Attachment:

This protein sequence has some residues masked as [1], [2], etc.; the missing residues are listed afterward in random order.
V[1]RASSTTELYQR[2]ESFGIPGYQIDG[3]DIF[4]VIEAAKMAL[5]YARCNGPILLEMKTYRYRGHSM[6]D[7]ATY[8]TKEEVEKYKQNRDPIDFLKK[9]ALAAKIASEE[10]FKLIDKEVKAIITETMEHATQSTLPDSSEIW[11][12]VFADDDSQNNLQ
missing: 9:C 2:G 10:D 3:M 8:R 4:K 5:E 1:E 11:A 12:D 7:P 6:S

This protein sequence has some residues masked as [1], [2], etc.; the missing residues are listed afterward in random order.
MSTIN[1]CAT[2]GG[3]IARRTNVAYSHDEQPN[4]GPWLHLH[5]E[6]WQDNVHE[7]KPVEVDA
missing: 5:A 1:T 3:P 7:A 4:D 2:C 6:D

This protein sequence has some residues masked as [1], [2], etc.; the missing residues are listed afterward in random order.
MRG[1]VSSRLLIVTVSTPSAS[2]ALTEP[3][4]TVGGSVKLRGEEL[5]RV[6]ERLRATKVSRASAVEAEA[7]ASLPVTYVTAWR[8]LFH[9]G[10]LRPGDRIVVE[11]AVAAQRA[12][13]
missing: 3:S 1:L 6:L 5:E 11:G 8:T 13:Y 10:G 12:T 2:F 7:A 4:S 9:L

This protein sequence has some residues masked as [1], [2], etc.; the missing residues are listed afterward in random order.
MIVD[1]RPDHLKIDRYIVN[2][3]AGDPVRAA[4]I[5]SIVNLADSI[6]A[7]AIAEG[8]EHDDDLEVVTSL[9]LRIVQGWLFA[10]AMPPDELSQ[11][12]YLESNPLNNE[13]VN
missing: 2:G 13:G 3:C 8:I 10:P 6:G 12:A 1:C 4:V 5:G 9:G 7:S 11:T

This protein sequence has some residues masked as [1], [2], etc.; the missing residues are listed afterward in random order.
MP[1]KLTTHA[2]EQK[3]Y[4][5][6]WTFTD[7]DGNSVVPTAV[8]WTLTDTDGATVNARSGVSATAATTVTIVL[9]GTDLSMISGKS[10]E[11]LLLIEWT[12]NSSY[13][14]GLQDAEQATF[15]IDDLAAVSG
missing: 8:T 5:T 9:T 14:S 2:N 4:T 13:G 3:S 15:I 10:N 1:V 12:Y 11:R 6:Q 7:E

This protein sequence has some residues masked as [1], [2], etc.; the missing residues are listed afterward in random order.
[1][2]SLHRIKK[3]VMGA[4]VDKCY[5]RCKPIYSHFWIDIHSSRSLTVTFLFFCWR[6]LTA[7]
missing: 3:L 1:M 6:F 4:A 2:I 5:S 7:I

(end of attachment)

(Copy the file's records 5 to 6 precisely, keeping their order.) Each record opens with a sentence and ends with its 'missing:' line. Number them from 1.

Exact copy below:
This protein sequence has some residues masked as [1], [2], etc.; the missing residues are listed afterward in random order.
MP[1]KLTTHA[2]EQK[3]Y[4][5][6]WTFTD[7]DGNSVVPTAV[8]WTLTDTDGATVNARSGVSATAATTVTIVL[9]GTDLSMISGKS[10]E[11]LLLIEWT[12]NSSY[13][14]GLQDAEQATF[15]IDDLAAVSG
missing: 8:T 5:T 9:T 14:S 2:N 4:T 13:G 3:S 15:I 10:N 1:V 12:Y 11:R 6:Q 7:E

This protein sequence has some residues masked as [1], [2], etc.; the missing residues are listed afterward in random order.
[1][2]SLHRIKK[3]VMGA[4]VDKCY[5]RCKPIYSHFWIDIHSSRSLTVTFLFFCWR[6]LTA[7]
missing: 3:L 1:M 6:F 4:A 2:I 5:S 7:I